Sam Sharpe-US PRESSWIRE
We're tired of the trade rumors and news. We want action. We want something better. We want the Bucks to compete for something that other teams value in the NBA. The time is now, because 'later' hasn't worked out for anyone.
The Milwaukee Bucks haven't won an NBA playoff series in over 12 years. In the past 21 years they've missed out on the postseason 14 times. The team owns one first place finish (2000-2001) and one second place finish (2009-10) in the Central Division during the last quarter of a century. Milwaukee is rightfully drenched in red on the franchise futility index at 82games.com.
The Milwaukee Bucks have only selected two prospects with a top-5 draft pick in the past 18 NBA Drafts - Andrew Bogut at No. 1 overall in 2005 and Stephon Marbury at No. 4 overall in 1996 (who was promptly traded for the rights to No. 5 pick Ray Allen). No player on the current roster has ever been to name to an NBA All-Star roster. The last All-Star to represent the team was Michael Redd in 2003-04.
The only other player to ever make an All-Star team that's even played for the Bucks during the last five seasons is Jerry Stackhouse in 2009-10...nine years after he last earned the honor. To crystallize the soul-crushing reality in your mind, consider this: Redd and Stackhouse are the only All-Star players to suit up for the Bucks during John Hammond's tenure with the team.
Contrary to the Bucks' rigid and principled approach, limited success is not offset by limited failure in the NBA. Every team is on each other's food chain. Organizations compete against each other in complex ways and they interact through a network of cascading transactions and decisions that complicate the food web in the Association. That's why fans should always demand a certain competitive verve from their favorite team.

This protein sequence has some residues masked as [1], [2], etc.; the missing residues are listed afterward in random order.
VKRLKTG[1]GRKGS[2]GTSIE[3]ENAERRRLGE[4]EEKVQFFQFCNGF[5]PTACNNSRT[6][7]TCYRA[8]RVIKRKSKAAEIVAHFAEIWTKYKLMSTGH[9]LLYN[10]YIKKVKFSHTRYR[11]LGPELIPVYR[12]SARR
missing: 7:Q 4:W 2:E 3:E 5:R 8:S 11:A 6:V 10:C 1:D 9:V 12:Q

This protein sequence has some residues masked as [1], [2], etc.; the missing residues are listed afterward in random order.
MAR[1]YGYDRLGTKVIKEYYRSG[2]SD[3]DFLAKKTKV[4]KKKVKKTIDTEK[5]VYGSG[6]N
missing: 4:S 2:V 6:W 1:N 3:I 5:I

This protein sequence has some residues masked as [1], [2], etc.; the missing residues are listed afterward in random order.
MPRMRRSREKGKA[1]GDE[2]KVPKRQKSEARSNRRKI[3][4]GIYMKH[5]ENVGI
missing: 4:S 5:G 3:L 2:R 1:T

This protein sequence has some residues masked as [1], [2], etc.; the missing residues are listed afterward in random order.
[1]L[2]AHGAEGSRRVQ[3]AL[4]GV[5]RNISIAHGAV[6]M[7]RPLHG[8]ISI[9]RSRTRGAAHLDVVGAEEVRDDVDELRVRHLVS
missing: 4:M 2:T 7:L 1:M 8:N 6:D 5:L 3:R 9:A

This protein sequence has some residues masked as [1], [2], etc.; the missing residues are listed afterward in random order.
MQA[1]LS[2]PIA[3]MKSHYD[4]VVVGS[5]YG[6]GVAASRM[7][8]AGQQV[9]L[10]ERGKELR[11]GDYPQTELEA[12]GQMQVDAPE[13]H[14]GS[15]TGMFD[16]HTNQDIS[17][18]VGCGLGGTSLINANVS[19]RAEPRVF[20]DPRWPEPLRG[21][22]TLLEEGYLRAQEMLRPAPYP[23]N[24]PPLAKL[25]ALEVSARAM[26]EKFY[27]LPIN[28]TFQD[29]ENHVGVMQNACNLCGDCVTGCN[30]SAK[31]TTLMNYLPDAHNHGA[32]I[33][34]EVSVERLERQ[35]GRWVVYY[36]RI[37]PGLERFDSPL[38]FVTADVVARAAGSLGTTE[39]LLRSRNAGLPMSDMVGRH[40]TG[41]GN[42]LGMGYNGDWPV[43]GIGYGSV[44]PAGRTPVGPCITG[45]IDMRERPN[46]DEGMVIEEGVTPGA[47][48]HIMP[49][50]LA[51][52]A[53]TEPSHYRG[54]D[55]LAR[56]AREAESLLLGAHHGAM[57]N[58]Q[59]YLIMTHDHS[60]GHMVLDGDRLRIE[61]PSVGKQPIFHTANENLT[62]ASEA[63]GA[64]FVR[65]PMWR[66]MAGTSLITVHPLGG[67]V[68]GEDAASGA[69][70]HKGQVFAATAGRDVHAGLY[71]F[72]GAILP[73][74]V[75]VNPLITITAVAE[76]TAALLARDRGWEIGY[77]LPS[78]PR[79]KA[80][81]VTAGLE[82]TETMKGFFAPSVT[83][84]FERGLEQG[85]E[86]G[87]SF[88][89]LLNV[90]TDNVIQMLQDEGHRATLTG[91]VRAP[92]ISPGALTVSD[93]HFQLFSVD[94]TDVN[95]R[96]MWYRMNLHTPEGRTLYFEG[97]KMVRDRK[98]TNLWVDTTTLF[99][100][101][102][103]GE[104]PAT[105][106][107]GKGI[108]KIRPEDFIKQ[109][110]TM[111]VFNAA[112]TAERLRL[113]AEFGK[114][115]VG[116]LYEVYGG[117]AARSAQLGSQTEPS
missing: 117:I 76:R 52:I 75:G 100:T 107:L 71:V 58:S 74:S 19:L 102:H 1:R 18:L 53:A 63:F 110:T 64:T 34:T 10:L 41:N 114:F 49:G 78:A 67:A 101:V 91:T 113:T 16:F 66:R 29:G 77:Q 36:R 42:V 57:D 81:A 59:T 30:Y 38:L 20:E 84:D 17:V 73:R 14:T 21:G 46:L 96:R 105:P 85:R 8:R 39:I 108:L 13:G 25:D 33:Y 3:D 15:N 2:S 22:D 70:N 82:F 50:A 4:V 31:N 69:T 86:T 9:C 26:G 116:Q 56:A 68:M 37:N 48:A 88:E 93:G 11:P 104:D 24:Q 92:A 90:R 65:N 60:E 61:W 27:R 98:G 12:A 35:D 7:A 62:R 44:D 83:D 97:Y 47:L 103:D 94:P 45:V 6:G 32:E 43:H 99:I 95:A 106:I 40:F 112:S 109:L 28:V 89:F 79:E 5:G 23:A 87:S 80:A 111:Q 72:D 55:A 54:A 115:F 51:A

Teams are always in a position to compete for something valuable. The Larry O'Brien NBA Championship Trophy is a realistic for goal for a small handful of organizations in a given year, but the others can compete for long-term opportunities and plan to hoist the trophy at a later date. Premium amateur prospects can change the trajectory of a franchise, but you have to compete for the right to draft those players. Some people call it "tanking," but under the current system there's no better way to actively pursue fresh franchise-changing talent on criminally supressed contracts.
The Bucks have stubbornly worked their way into a position where they no longer compete for anything valuable. Strong teams dominate the playoff bracket and use Milwaukee to warm up for the real prime time show. Weaker teams focus on the future and secure the top draft picks while Bango and friends pick through the scraps in the late lottery.
The Bucks certainly imagine their role is somewhere outside the structure I've described. The problem is that at this point it should be clear that there's no prize for attempting to delicately balance wins against losses like Lady Justice with her two-pan beam scales. Fans crave competition more than balance or stability in the middle of the pack.
The case in support of a deep and meaningful playoff run is banal. It's what everyone wants for their favorite sports team. When vibrant short-term success is out for reach, that's when the competitive focus needs to reverse course in the NBA. Bad teams don't scare basketball fans, but irrelevant teams do. If you can't sell success, you can still sell the path to success as long as it's visible to the fan base.
Top draft picks allow fans to create their own vision of long-term success. People buy in to the experience with a rebuilding team because they get to invest on the ground floor and take stock in the future success of the team. When a mega prospect joins in, folks jump at the chance to witness the genesis of a potentially star-studded career. We all want to be there first to find the next big thing. Some people pumped up Tobias Harris this past summer for that very reason: the desire to get in on the ground floor and claim a more pure connection to the success.
The Bucks don't have the big wins, and they don't have the mega prospects. Most teams feel alive in the NBA because they've recently moved along the continuum to experience one of those highs. Milwaukee has unfortunately transformed itself into an undead franchise that survives on scraps and avoids risky confrontations with the power squads and the feral rebuilders. It would take an improbable string of wounded playoff contenders or indiscriminate lottery teams to save them from their fate.
At this point there's nothing left to do but cry out for the team to rededicate itself to meaningful pursuits. It's time for a better brand of competitive verve in Milwaukee. There isn't much else left to say.